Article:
The question about optimising solute clearance usually presents the candidate with a clinical scenario where a patient is full of some sort of noxious solute; the candidate is then invited to assist that solute in its timely exit from the patient's body fluids.
Such questions include:
- Question 16 from the second paper of 2011
- Question 12 from the first paper of 2010
- Question 5.4 from the first paper of 2009
- Question 2c from the second paper of 2001
- Question 2d from the second paper of 2001
Surprisingly, it is very hard to find a good single resource for this online.
- Increase filter lifespan with anticoagulation and predilution
- Rationalise planned interruptions to CRRT (eg. scans and procedures)
- Improve vascular access to minimise interruptions to CRRT
- Increase the blood flow rate
- Increase the dose of dialysis
- Increase the dialysate flow rate
- Increase the ultrafiltration rate
- Increase the replacement fluid rate
- Use of pre-dilution
- Adjustment of dialysate to modify concentration gradients
- Increasing the surface are of the filter
Solute removal by dialysis and haemofiltration
Increase filter lifespan
This is cheating - the efficiency of per-hour solute removal is unaffected, but the circuit lasts longer, allowing a larger amount of solute to be removed per session.
Strategies to improve circuit lifespan are discussed elsewhere.
- Protect the circuit with anticoagulation
- Use pre-dilution replacement fluid
- Ensure an adequate blood flow rate
Rationalise interruptions to CRRT
Again, this does nothing to improve the hourly solute removal rate, but it increases the total solute removal over the long term. Is that CT scan really that urgent?
If the patient's vas cath is in some profoundly stupid position, their dialysis will run poorly. The machine will alarm constantly and need to be fiddled with; interruptions and poor flow rates will result in degraded performance.
- Ensure the vas cath is not kinked
- Ensure it is in a comfortable position which allows good flow rates
- Ensure the patient is not fidgeting or constantly changing their position in a disruptive manner (one may consider using some sort of gentle sedation).
Increasing the blood flow rate
- Older studies using older membranes did not demonstrate much benefit from high blood flow rates; diffusive solute clearance plateaued at blood flow rates of 100-150ml/min.
- Modern membranes may benefit from higher blood flow rates. Empirically, small solute clearace seems to be optimal with blood flow rates around 130-150 ml/min. Another study has demonstrated that increasing the blood flow rate from 300ml/min to 500ml/min leads to a 40% improvement in urea clearance.
- A good blood flow rate also ensures the circuit remains clot-free (there is less stasis); sluggish flows have been associated with decreased circuit lifespans.
Increasing the dose of dialysis
It would be slightly silly to define the dose of dialysis in the classical terms of marker solute clearance; it would be as if one says "to increase the clearance of solute, prescribe an increased rate of solute clearance". Fortunately, dialysis dose is usually prescribed in terms of effluent rate, or ultrafiltrate+dialysate rate in CVVHDF. This consists of several components, each of which contribute slightly differently to the clearance of different solutes:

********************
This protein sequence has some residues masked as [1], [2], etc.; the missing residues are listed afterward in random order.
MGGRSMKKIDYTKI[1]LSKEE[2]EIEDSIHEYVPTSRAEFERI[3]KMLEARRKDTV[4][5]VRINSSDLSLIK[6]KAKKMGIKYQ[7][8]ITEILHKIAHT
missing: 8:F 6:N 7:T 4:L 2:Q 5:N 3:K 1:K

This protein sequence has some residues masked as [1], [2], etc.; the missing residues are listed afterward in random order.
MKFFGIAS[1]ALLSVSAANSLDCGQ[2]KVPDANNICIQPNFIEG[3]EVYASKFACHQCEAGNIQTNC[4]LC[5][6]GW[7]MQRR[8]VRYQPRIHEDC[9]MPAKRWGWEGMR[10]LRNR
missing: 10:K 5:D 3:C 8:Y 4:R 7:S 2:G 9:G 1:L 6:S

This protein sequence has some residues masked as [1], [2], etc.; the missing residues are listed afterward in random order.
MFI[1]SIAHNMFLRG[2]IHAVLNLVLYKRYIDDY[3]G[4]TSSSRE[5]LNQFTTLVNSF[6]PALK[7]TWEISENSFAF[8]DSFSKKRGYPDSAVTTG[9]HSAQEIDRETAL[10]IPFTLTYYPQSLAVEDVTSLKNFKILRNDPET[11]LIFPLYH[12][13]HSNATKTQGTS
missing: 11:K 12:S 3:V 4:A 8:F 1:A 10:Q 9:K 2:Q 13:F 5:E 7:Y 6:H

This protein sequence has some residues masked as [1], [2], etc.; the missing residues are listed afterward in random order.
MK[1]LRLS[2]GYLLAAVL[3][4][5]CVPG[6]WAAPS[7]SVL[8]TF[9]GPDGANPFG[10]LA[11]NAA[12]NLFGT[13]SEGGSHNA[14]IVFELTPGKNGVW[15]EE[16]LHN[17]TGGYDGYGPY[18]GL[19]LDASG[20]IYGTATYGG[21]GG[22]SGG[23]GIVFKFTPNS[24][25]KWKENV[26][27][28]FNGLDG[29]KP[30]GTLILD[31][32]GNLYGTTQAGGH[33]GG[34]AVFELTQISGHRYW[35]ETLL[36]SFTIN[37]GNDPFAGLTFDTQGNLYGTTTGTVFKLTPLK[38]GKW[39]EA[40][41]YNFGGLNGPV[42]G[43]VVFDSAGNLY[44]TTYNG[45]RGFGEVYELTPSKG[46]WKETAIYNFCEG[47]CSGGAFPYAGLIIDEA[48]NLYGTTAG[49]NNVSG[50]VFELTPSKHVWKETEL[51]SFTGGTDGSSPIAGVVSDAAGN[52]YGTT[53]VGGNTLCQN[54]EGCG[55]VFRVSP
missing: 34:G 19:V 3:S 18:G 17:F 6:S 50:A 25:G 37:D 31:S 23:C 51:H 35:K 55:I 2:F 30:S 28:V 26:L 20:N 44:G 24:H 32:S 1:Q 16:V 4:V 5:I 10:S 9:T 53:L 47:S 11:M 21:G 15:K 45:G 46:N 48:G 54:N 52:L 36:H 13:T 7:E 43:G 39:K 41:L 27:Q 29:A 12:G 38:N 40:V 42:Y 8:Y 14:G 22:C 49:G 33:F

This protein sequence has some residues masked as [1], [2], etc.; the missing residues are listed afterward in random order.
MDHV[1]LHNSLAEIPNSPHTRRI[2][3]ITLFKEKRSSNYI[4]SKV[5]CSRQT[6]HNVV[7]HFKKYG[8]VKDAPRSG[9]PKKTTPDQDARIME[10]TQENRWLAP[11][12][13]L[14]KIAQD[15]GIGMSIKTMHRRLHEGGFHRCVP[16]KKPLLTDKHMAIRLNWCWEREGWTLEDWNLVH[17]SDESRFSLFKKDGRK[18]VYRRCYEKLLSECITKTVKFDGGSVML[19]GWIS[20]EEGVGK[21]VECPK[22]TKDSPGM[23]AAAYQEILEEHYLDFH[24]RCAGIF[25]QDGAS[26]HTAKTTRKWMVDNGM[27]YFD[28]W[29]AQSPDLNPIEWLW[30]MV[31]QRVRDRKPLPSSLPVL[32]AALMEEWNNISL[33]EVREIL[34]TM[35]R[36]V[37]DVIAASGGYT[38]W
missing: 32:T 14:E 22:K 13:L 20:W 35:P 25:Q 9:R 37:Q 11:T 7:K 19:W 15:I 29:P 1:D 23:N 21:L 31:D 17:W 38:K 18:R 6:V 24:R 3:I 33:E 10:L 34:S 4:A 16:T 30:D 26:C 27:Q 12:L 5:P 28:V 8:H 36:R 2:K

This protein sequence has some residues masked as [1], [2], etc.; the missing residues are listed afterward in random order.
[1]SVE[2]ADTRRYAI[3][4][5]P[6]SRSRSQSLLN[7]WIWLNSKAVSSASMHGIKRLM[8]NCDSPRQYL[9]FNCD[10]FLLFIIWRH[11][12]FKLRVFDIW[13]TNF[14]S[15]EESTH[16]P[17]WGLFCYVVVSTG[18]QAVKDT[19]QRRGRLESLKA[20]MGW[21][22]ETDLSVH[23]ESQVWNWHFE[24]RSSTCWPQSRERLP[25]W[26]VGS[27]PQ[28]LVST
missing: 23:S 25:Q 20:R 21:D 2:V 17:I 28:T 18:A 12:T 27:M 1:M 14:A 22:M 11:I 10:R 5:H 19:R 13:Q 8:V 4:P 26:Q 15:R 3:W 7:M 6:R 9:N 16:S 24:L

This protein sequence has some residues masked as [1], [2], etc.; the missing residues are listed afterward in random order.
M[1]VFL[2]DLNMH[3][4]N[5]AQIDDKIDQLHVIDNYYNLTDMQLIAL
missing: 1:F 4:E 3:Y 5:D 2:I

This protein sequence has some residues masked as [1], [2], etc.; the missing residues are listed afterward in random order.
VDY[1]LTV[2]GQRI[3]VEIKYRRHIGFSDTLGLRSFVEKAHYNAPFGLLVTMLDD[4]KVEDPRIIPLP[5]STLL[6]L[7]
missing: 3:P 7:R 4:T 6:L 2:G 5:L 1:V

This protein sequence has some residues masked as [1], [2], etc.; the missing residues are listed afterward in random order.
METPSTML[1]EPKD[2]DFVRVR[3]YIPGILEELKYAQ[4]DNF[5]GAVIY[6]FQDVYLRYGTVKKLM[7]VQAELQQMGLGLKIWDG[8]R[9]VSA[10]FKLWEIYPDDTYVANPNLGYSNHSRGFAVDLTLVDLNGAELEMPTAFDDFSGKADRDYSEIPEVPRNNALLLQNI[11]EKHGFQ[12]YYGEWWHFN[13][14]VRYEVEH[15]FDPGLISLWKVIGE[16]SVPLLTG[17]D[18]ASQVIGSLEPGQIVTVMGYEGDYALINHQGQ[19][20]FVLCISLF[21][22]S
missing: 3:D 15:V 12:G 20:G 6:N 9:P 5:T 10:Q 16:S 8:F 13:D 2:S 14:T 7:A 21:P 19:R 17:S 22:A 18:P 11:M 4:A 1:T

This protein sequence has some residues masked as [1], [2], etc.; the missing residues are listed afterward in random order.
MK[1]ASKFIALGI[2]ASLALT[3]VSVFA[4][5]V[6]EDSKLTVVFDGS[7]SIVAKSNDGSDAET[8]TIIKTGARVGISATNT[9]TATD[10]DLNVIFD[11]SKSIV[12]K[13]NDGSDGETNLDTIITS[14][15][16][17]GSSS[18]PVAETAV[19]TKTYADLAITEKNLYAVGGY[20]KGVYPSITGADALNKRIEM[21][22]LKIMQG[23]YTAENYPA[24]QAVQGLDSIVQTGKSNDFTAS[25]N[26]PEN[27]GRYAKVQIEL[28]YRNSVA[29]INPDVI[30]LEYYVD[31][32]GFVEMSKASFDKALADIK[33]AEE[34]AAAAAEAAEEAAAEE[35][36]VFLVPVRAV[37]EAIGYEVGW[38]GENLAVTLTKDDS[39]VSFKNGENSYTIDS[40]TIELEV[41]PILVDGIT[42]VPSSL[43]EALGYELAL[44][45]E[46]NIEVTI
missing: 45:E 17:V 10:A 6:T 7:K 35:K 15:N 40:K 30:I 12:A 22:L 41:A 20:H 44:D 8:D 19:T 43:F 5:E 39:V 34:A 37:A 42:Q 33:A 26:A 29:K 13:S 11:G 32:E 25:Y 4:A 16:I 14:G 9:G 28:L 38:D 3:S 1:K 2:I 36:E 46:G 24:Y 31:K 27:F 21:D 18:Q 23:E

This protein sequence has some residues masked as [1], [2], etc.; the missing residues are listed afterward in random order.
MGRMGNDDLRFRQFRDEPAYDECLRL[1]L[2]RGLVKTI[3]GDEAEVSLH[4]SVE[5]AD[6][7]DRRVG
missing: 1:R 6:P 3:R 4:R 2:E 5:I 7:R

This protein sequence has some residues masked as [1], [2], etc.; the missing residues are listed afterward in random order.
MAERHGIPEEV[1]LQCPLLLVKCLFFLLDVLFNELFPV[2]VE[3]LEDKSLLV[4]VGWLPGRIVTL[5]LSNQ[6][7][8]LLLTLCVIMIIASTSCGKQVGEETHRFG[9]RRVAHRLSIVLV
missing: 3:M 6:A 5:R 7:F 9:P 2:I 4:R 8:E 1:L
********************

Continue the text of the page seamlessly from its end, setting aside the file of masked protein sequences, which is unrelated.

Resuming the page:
Increasing the dialysate flow rate
- Increased flow rates of the dialysate fluid and effluent will result in greater solute removal by diffusion.
- This strategy favours the clearance of small molecules
Increasing the ultrafiltration rate
- Increased transmembrane pressures will result in increased ultrafiltration rates and thus greater removal of solute by convection.
- This strategy favours the removal of middle molecules (though, strictly speaking, the smaller molecules will also be removed).
Increasing the replacement fluid rate
- An increased rate of ultrafiltration permits the use of large volumes of replacement fluid.
- This has the effect of diluting the bloodstream with an electrolyte solution of known composition
- Thus, noxious solutes are diluted post-filter
- This has the effect of decreasing their concentration in the bloodstream
- Both small and middle molecules benefit equally from this strategy
Use of pre-dilution
- Use of pre-dilution replacement tends to elute more urea out of red cells.
- Though this actually decreases the rate of solute removal, it may improve the efficiency of the overall strategy by allowing a longer circuit lifespan.
- Post-dilution can enhance solute removal by up to 40%, but the circuits die too quickly, clogged with debris; overall this seems to be a poor strategy.
Adjustment of dialysate to modify concentration gradients
One can influence the concentration of the dialysate to improve the countercurrent removal of some solute of interest. This applies to electrolytes. For instance, one would not use a dialysate or replacement fluid with 5mmol/L of potassium in a patient with a 7.5mmo/L hyperkalemia - the concentration gradient would only be 2.5mmol/L. With less potassium in the dialysate, a greater concentration gradient will favour the removal of potassium from the blood; and potassium-poor replacement fluid will contribute to the clearance effect.
Increasing the surface are of the filter
- Change to a filter with a greater surface area
- This uses the Fick principle: the greater the surface area of the membrane, the greater the rate of diffusion
- In practice, not all of the filter's surface area is equally exposed to dialysate, and therefore increasing the filter surface area results in a merely modest increase in solute clearance.